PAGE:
This will give you a flat plane of yarn where you cannot see the frame (sticks) being wrapped. Continue with this weaving pattern for the same amount of strands. I don't count, but if you're into preciseness, then you'll probably want to do so. When you reach the end of this plane, return to your first Under, Over pattern, and then back again to Over, Under.

You'll come to a point where your Ojo is nearing the end of it's frame, with an few inches left on all ends.

+ Note: You can see here that my Ojo looks more kite shaped than exactly square. I achieve this look by double wrapping (two passes around) on what I've chosen as the bottom portion of the frame. This creates larger spacing, and a more extended point at the bottom.


I had been saving a handmade lace doily to create another dreamer with, but noticed it had a tear in the very center. It was perfect for this project, with it's leaf like, decorative edging. It's medium weight allows it to stand on it's own. Each end of the frame was inserted in a space in the doily's edge to create a pretty underlay. The benefit of using a lilac or willow shoot as your frame, is that it will still be slightly pliable at this time of year - and you will be able to gently bend to get all ends through the lace.


The ends of your frame will remain showing. In this example, I chose to wrap the tips of the frame with THIS method, in the same shade of white as the lacy background. Use one loose end to knot around the lace to keep it in place. Leave the other loose to add decorations, or snip close to a double knot.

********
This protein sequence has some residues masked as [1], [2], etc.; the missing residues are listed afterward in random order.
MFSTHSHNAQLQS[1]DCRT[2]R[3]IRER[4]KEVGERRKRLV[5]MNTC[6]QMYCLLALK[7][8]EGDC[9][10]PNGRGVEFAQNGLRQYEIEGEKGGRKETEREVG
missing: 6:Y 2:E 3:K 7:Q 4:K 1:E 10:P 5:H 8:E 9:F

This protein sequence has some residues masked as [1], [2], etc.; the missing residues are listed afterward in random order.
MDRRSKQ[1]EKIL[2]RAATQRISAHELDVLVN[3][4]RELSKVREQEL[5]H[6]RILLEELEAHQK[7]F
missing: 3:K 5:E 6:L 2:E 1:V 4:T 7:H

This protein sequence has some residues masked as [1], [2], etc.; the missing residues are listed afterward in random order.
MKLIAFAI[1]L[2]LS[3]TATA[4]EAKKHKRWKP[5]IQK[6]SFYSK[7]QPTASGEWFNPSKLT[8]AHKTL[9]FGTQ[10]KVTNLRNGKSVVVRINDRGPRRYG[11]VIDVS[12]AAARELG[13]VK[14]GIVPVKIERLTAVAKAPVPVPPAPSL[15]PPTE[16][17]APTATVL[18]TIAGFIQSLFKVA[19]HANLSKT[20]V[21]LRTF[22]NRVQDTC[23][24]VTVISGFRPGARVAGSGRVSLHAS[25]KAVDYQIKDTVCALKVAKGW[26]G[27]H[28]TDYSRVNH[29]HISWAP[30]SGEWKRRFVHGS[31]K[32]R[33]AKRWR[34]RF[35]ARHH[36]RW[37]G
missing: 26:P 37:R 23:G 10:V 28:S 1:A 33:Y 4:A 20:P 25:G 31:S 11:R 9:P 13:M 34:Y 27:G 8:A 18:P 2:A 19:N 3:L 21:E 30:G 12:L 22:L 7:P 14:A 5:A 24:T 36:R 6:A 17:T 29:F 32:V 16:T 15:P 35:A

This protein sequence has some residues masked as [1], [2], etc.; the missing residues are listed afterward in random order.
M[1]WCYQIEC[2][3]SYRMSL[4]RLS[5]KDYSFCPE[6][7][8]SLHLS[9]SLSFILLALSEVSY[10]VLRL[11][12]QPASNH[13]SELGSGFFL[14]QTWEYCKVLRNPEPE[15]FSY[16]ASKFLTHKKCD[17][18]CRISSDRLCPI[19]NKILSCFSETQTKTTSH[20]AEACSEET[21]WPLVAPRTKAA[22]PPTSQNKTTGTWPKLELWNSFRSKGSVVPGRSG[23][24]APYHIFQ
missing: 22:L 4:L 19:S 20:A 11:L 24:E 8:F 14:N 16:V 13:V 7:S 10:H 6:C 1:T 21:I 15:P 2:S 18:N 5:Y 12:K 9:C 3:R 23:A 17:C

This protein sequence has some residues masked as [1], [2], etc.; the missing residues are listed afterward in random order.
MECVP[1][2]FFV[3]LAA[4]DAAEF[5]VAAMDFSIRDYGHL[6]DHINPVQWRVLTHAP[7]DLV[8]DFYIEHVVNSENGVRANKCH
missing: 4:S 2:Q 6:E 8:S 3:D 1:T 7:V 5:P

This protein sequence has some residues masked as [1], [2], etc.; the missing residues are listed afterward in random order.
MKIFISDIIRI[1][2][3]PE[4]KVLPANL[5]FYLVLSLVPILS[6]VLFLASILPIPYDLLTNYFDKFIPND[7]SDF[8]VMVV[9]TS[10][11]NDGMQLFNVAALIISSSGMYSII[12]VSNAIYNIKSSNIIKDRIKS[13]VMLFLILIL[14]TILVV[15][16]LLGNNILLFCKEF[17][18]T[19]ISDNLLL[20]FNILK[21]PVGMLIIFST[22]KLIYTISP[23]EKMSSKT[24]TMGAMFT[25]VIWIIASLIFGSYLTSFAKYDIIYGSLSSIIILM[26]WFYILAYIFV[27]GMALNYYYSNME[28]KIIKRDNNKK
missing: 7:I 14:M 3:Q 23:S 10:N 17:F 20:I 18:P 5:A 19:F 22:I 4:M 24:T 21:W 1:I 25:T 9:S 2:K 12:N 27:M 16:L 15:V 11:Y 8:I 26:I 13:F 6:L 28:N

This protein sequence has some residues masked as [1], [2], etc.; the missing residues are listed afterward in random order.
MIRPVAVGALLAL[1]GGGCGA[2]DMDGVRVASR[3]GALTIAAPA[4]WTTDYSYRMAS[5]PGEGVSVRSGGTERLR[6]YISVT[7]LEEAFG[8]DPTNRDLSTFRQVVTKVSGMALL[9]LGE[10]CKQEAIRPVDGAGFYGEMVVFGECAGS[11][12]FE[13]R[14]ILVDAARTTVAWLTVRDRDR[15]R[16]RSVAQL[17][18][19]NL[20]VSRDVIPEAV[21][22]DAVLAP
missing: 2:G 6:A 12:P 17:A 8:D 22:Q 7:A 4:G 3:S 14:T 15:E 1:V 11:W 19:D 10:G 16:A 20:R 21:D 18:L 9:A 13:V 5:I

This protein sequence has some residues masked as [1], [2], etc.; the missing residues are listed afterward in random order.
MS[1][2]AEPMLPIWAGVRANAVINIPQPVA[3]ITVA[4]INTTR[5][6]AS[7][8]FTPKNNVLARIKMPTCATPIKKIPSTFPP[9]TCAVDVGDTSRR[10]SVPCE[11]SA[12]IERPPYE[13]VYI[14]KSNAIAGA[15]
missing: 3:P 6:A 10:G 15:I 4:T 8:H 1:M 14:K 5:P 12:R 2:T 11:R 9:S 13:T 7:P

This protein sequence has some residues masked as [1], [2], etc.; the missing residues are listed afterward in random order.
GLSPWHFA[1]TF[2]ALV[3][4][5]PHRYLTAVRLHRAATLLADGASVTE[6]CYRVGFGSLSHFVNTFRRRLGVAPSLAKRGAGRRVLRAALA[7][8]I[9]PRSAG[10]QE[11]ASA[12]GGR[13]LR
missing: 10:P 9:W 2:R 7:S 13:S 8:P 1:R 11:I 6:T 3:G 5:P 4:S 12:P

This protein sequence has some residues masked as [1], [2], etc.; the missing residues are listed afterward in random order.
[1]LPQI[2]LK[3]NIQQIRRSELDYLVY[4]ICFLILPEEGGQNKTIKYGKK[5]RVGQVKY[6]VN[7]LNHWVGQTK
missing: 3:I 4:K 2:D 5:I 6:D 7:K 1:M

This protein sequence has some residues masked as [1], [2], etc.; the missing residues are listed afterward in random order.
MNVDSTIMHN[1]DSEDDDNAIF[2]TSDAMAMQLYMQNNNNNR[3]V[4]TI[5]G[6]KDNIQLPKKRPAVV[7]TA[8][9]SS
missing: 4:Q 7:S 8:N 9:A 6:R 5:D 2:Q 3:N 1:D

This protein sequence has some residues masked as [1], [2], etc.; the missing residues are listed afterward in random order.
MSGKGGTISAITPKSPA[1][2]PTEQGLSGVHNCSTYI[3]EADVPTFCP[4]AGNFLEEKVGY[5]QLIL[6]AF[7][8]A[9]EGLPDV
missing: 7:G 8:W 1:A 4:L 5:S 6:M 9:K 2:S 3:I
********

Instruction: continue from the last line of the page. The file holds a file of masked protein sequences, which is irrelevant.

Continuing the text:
Add your embellishments! In this example, I created a large tassel using the same yarn that I created my Ojo de Dios with, by brushing out the yarn and wrapping tightly around a hoop. The embellishments you use could range from feathers to just about anything else you can imagine.

 I hope you enjoy Lune's take on the classic God's Eye, and feel inspired to make it your own. Here are a few variations on the idea to get you dreaming...

Try using 3 equal sticks for a 6 pointed Ojo.

Embroider the flat sections of your ojo with floss, creating triangles, squares, lines and arrows.

Double wrap the entire stick section of your Ojo with a contrasting colored yarn.

Decorate all points, just the sides, or the bottom with feathers, strands of shells or stones, bunches of dried herbs or flowers, or even horse hair tassels.

Use thin strips of material in place of yarn, the frays will add to it's bohemian appeal!

Create a smaller Ojo in alternate colors and tie it diagonally (creating 8 points) to the center of the first one for a more dimensional look.

Create a chain or web of different sized Ojo's, connected or arranged on a wall to represent people in your family.

I'd love to see what you create, please email us at if you'd like to share your take on this traditional, spiritual handcraft.

Looking for more inspiration? Visit Ojo de Dios, Yarn Mandalas by Jay Mohler for more resources, and a peek at his amazingly complex creations! He was featured on the Etsy blog this September and shared a tutorial on how to make an 8 sided mandala!

Love Lune